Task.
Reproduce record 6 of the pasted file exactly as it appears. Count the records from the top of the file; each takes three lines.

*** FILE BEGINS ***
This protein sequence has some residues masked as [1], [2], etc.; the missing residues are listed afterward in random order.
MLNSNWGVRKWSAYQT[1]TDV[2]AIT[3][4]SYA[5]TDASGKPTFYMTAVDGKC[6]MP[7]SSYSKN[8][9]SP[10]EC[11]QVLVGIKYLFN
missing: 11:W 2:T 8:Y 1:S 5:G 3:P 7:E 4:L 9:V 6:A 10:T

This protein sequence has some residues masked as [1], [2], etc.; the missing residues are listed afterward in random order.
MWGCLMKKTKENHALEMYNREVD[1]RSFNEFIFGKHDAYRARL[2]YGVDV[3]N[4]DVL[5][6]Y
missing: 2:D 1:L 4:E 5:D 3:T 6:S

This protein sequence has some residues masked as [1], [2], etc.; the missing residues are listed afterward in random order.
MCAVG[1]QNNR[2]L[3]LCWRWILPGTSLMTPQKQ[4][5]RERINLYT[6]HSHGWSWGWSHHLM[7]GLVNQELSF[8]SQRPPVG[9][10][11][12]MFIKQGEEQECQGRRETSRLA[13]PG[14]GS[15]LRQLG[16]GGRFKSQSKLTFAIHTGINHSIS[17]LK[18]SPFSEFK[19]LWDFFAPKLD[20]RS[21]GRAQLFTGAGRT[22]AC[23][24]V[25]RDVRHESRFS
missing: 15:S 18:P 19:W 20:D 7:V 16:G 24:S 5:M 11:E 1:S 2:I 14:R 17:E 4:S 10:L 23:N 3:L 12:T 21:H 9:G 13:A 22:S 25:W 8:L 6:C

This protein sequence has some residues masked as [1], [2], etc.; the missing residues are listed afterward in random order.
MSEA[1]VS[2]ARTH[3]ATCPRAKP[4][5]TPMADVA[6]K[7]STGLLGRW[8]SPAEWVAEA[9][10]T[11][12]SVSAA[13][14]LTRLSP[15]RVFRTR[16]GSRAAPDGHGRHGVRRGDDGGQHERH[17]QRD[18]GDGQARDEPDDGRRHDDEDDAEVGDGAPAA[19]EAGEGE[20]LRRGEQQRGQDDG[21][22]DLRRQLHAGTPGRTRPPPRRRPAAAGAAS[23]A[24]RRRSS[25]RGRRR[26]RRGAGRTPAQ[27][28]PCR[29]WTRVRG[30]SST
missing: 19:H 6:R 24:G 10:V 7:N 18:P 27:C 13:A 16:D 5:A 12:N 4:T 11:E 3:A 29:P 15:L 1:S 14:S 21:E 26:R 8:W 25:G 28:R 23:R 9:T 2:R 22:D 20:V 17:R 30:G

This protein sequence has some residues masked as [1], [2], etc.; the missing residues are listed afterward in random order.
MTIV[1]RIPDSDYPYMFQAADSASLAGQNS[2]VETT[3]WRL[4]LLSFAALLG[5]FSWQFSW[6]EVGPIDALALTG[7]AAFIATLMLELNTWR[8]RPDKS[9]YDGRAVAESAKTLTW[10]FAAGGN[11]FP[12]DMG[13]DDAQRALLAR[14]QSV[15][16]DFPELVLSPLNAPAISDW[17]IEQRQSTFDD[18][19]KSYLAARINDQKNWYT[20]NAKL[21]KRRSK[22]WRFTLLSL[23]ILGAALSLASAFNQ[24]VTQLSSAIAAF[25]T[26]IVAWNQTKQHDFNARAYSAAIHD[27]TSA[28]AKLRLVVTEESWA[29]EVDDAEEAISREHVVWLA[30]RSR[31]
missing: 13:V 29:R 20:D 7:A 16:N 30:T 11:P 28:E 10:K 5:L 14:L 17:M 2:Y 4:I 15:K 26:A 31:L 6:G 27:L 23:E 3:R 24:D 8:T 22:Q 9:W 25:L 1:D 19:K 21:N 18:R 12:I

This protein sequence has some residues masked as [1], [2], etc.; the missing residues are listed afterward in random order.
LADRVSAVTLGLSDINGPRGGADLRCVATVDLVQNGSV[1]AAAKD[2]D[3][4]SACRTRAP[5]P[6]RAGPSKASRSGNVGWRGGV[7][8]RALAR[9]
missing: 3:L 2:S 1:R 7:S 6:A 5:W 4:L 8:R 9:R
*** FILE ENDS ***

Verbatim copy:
This protein sequence has some residues masked as [1], [2], etc.; the missing residues are listed afterward in random order.
LADRVSAVTLGLSDINGPRGGADLRCVATVDLVQNGSV[1]AAAKD[2]D[3][4]SACRTRAP[5]P[6]RAGPSKASRSGNVGWRGGV[7][8]RALAR[9]
missing: 3:L 2:S 1:R 7:S 6:A 5:W 4:L 8:R 9:R